Printing techniques



Monotypes are created by painting an image on a flat surface. The painted image is transferred to paper by pressing a paper sheet on the painted surface. The print that is left on the paper is what we call a monotype.

I use the monotyping technique as the basis of my short animated films. I really enjoy combining monotyping with animation. Check out the pages for my short animated films Dans les nuages blancs and Home of the giants.

Some examples of monotypes for short film Home of the giants can be found below.

This artwork is created for audio tour In the belly of the whale by Femke Bosma.
Monotypes form the basis of this illustration.


There is something about printing techniques that I've always loved. I think it's the combination of a lot of handwork and the surprises that inevitably pop up every time you make a print. No print is the same and I see beauty in the small 'mistakes'.

My old teacher Henk Tichelaar taught me how to execute the lithography technique. It is the most complicated printing technique I have learned. There is so much to it and there are so many things that can go wrong, even in the eventual printing process, that I always experience a victorious feeling when I finally make the first print.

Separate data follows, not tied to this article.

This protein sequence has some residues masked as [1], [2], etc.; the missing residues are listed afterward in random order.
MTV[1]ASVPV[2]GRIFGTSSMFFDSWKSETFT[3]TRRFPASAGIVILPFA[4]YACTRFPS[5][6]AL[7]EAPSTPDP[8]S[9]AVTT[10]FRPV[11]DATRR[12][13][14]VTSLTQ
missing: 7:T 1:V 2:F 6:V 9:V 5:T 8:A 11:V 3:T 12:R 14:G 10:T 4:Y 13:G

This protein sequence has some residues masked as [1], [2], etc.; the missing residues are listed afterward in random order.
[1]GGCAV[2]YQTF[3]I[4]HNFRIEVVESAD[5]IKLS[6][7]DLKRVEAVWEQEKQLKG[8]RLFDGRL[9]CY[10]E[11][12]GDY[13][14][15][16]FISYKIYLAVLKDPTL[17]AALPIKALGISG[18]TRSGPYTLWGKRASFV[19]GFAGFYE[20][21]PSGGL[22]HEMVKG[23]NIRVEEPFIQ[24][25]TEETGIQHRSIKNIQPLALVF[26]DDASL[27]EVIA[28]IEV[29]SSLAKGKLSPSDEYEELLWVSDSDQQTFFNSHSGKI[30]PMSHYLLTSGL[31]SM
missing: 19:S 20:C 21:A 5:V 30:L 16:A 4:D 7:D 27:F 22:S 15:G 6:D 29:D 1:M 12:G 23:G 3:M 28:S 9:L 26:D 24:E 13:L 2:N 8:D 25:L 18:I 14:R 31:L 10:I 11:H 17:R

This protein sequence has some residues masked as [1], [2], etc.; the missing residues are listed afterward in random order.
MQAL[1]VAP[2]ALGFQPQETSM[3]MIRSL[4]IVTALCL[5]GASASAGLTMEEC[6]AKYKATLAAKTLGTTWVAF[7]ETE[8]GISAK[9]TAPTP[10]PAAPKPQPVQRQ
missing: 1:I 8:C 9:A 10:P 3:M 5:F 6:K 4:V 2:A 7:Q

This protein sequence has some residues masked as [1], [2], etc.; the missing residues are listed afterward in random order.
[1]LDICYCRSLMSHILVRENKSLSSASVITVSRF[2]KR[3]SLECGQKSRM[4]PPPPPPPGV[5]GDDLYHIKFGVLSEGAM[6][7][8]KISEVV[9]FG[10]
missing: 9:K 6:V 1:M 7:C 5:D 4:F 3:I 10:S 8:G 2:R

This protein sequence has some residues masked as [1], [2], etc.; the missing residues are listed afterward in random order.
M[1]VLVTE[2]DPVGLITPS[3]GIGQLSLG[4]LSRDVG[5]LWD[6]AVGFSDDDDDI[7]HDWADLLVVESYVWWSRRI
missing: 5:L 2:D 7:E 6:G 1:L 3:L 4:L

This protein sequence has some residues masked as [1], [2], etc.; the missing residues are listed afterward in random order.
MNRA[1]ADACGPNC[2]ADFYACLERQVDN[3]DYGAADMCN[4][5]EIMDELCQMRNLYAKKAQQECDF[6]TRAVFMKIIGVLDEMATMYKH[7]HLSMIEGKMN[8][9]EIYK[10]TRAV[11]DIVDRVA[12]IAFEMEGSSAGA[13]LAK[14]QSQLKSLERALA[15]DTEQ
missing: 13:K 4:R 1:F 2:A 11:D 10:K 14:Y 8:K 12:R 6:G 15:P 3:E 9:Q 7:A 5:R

The prints below are examples from this beautiful lithography technique.

Two stones were used for creating this two-coloured litho print

Lithography print combined with watercolour


Linography is a printing technique that forces you to look at overall shapes and pushes you to think in layers. I love to experiment with this technique and I also use it to print hand printed clothing. My linographs and clothing series can be found in my online shop.

Some examples of my linography works, including the hand printed clothing series, can be found below.

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